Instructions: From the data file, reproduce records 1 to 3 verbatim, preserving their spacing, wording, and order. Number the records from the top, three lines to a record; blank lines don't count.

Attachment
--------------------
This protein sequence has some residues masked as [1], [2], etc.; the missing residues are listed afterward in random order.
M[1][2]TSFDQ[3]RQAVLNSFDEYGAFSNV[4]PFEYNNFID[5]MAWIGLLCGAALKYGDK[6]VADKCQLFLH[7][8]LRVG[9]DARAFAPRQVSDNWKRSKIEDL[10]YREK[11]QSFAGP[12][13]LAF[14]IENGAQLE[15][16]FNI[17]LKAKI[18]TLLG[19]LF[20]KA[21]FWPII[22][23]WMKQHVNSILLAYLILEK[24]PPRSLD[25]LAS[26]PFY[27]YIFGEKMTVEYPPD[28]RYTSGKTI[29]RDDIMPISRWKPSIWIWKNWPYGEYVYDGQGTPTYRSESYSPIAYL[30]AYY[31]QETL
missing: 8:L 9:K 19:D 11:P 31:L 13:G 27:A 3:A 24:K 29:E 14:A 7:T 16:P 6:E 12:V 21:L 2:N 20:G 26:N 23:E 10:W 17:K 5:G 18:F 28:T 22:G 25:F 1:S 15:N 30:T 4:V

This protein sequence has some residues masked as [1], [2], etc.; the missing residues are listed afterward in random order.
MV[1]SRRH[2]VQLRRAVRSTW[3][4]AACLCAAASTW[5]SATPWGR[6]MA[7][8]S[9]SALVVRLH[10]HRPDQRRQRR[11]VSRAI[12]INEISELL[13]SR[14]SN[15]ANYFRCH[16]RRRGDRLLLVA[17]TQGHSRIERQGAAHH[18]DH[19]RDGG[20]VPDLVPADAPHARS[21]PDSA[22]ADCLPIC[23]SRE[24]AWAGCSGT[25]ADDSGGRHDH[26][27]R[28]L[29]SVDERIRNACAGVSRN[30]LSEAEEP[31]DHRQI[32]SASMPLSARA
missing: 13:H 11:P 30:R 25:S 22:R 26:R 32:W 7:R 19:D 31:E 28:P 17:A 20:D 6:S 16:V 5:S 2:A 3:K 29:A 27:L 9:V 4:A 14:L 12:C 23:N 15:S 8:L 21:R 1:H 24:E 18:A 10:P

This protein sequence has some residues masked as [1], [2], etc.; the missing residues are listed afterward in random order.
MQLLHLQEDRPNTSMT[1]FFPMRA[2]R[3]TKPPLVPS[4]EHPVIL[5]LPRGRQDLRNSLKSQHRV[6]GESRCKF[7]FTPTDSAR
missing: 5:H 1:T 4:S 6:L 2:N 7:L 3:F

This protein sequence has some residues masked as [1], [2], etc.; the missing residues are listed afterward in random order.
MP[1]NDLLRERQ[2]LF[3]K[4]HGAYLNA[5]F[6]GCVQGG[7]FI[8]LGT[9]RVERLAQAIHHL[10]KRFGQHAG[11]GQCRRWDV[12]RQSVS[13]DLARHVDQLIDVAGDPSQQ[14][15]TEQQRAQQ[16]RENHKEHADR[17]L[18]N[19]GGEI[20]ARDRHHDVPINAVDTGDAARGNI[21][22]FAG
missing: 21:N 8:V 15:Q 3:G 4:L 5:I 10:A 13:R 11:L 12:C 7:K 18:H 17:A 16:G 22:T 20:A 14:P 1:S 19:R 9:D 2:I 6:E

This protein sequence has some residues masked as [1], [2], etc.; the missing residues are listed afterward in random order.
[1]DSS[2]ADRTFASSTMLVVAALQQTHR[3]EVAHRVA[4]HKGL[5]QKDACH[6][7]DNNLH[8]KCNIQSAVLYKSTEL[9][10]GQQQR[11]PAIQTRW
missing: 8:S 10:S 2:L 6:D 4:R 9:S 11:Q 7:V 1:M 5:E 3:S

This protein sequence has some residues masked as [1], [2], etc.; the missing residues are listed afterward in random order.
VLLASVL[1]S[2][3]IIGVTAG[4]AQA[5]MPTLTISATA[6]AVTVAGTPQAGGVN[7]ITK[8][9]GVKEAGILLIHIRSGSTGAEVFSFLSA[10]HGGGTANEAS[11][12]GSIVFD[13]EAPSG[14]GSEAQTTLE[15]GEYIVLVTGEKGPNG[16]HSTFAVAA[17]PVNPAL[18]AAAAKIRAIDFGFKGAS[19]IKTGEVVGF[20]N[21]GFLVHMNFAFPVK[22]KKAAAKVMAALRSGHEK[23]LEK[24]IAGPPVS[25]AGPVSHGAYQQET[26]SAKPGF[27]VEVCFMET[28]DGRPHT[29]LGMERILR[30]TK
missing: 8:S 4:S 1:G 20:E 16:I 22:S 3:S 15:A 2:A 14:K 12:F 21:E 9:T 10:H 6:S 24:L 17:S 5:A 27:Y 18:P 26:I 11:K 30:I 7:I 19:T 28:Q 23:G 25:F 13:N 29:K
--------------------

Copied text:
This protein sequence has some residues masked as [1], [2], etc.; the missing residues are listed afterward in random order.
M[1][2]TSFDQ[3]RQAVLNSFDEYGAFSNV[4]PFEYNNFID[5]MAWIGLLCGAALKYGDK[6]VADKCQLFLH[7][8]LRVG[9]DARAFAPRQVSDNWKRSKIEDL[10]YREK[11]QSFAGP[12][13]LAF[14]IENGAQLE[15][16]FNI[17]LKAKI[18]TLLG[19]LF[20]KA[21]FWPII[22][23]WMKQHVNSILLAYLILEK[24]PPRSLD[25]LAS[26]PFY[27]YIFGEKMTVEYPPD[28]RYTSGKTI[29]RDDIMPISRWKPSIWIWKNWPYGEYVYDGQGTPTYRSESYSPIAYL[30]AYY[31]QETL
missing: 8:L 9:K 19:D 11:P 31:L 13:G 27:A 3:A 24:K 29:E 14:A 7:T 16:P 6:E 12:V 21:L 2:N 20:G 26:N 23:E 10:W 17:K 5:G 18:F 28:T 22:G 25:F 1:S 15:N 30:T 4:V

This protein sequence has some residues masked as [1], [2], etc.; the missing residues are listed afterward in random order.
MV[1]SRRH[2]VQLRRAVRSTW[3][4]AACLCAAASTW[5]SATPWGR[6]MA[7][8]S[9]SALVVRLH[10]HRPDQRRQRR[11]VSRAI[12]INEISELL[13]SR[14]SN[15]ANYFRCH[16]RRRGDRLLLVA[17]TQGHSRIERQGAAHH[18]DH[19]RDGG[20]VPDLVPADAPHARS[21]PDSA[22]ADCLPIC[23]SRE[24]AWAGCSGT[25]ADDSGGRHDH[26][27]R[28]L[29]SVDERIRNACAGVSRN[30]LSEAEEP[31]DHRQI[32]SASMPLSARA
missing: 13:H 11:P 30:R 25:S 22:R 26:R 32:W 7:R 19:D 31:E 28:P 17:A 20:D 6:S 16:V 5:S 2:A 3:K 29:A 27:L 9:V 4:A 14:L 12:C 23:N 15:S 8:L 21:R 1:H 24:E 18:A 10:P

This protein sequence has some residues masked as [1], [2], etc.; the missing residues are listed afterward in random order.
MQLLHLQEDRPNTSMT[1]FFPMRA[2]R[3]TKPPLVPS[4]EHPVIL[5]LPRGRQDLRNSLKSQHRV[6]GESRCKF[7]FTPTDSAR
missing: 5:H 1:T 4:S 6:L 2:N 7:L 3:F